Ted Simons:
Dennis, you mentioned Cash for Clunkers, the idea of just stirring the pot and getting people to the lots and just looking around, should we have Cash for Fridges? Dishwashers? How does this go?

Dennis Hoffman:
I think you could draw a line of rationality when you're replacing old fuel inefficient automobiles, or destroying them actually, with more fuel efficient automobiles. If you can draw the same links with other major consumer durables, I suppose you could make the case. The key for the dealers wasn't the cash, it's the action on the lots. Their problem, they couldn't get anybody to walk on the lot.

Ted Simons:
Cash for Clunkers, these kinds of stimulus ideas. First of all, are they working? Should we do more of them if they are getting folks out to, say, a car lot?

Jim Rounds:
The programs are clearly working. It's going to be impacting sales and tax collections. We're still trying to get a handle on it. It's not a huge level, but a positive impact on the state economy. There will be dynamic benefits that we talked about before. I'm not a big fan of stimulus packages. I didn't mind Cash for Clunkers, cash for refrigerators and cash for hairdryers later and shoes, whatever it may be. I'm not a big fan of some of the stimulus programs of social programs. But a chunk did indeed go to infrastructure. If it's for transportation and things weld have spent money on anyways, it's a great way of getting through this trough.

Ted Simons:
We'll stop right there. Thanks for joining us, gentlemen.

Health Care Reform

  |   Video
  • Bernadette Melnyk, Dean and Distinguished Foundation Professor in Nursing at the Arizona State University College of Nursing & Health Innovation, shares her views on health care reform.
Guests:
  • Bernadette Melnyk - Dean and Distinguished Foundation Professor in Nursing, College of Nursing & Health Innovation, Arizona State University
Category: Medical/Health   |   Keywords: health care,

View Transcript
Ted Simons:
The national debate over health care reform is generating more heat than light, and ideas are hard to hear above the shouting. This week on "Horizon" we take time to listen to what some Arizonans are saying about health care. Tonight we begin our series of one-on-one interviews with Bernadette Melnyk, dean of the College of Nursing and Health Innovation at Arizona State University. Good to have you here. Thanks for joining us.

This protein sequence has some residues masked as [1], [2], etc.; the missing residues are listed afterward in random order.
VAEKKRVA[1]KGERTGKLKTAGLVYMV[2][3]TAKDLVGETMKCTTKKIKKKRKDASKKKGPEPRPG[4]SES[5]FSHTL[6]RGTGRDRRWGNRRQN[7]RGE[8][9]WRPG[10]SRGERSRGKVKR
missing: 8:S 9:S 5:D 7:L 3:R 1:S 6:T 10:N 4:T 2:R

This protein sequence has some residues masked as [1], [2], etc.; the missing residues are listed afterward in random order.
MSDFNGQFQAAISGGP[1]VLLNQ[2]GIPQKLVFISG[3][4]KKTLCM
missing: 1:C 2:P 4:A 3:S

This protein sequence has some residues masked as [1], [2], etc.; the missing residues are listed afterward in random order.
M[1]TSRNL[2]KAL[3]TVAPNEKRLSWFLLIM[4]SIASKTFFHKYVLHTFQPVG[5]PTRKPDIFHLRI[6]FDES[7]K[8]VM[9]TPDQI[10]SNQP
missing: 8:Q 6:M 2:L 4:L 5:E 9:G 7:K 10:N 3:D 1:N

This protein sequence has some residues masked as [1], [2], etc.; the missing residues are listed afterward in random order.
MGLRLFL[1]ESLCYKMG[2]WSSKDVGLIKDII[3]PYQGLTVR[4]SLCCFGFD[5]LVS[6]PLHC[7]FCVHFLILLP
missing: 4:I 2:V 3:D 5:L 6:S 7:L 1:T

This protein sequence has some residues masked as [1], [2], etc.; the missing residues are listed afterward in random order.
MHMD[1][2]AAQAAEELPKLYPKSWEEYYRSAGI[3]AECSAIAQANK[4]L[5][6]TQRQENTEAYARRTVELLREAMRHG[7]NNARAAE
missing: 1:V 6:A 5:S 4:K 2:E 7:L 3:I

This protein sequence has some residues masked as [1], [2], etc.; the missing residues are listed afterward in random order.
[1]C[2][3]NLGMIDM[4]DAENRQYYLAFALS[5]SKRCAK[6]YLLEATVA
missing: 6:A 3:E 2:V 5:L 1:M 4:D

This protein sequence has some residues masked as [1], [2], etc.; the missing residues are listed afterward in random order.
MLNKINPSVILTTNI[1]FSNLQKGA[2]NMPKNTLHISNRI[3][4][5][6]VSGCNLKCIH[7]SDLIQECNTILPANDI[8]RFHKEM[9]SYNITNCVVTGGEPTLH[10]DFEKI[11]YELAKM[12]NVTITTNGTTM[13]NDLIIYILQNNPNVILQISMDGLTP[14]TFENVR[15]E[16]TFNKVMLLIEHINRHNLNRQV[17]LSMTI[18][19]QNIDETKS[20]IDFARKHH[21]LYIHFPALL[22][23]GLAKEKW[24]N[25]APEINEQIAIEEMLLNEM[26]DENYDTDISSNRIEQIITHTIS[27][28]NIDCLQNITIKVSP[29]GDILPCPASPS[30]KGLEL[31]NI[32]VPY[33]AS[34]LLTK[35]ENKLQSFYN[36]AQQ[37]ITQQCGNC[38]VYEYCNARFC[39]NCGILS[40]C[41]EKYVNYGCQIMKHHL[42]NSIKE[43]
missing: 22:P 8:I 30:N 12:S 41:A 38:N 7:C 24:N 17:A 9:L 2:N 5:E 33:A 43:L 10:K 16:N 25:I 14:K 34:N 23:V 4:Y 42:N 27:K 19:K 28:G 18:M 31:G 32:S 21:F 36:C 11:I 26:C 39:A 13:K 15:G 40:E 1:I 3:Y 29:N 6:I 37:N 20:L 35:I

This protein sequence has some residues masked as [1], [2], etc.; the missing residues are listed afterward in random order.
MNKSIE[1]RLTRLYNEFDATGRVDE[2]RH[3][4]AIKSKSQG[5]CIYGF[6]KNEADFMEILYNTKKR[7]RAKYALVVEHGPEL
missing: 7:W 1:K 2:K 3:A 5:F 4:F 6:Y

Bernadette Melnyk:
Thank you.

Ted Simons:
Let me start with just the most general of questions. Is health care reform necessary?

Bernadette Melnyk:
I believe it is necessary, specifically in certain areas. Probably the most important is primary care and providing the access that we need in primary care and preventative services.

Ted Simons:
You've mentioned primary care and access and these sorts of things. Is it the idea that, if we go ahead and make sure the 40-some-odd million who aren't insured become insured, we're going to need more health care providers.

Bernadette Melnyk:
Absolutely. There is a critical shortage of primary care providers right now, particularly in rural and underserved urban America. 70% of Americans right now who are insured cannot get a same-day appointment with their primary care provider.

Ted Simons:
So how do we -- granted, if health care reform succeeds, then you've got a whole new problem here. How do you get health care reform to succeed? How do you get those folks insured?